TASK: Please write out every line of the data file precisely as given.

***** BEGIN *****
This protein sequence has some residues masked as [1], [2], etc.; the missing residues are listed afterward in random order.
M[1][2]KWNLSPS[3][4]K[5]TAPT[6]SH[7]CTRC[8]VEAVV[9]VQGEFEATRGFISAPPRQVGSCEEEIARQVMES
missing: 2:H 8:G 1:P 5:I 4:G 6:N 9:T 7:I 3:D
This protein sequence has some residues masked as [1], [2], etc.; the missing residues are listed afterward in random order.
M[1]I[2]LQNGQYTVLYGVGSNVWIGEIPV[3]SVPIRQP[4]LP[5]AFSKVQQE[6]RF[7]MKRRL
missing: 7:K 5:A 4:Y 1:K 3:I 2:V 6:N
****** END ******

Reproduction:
This protein sequence has some residues masked as [1], [2], etc.; the missing residues are listed afterward in random order.
M[1][2]KWNLSPS[3][4]K[5]TAPT[6]SH[7]CTRC[8]VEAVV[9]VQGEFEATRGFISAPPRQVGSCEEEIARQVMES
missing: 2:H 8:G 1:P 5:I 4:G 6:N 9:T 7:I 3:D
This protein sequence has some residues masked as [1], [2], etc.; the missing residues are listed afterward in random order.
M[1]I[2]LQNGQYTVLYGVGSNVWIGEIPV[3]SVPIRQP[4]LP[5]AFSKVQQE[6]RF[7]MKRRL
missing: 7:K 5:A 4:Y 1:K 3:I 2:V 6:N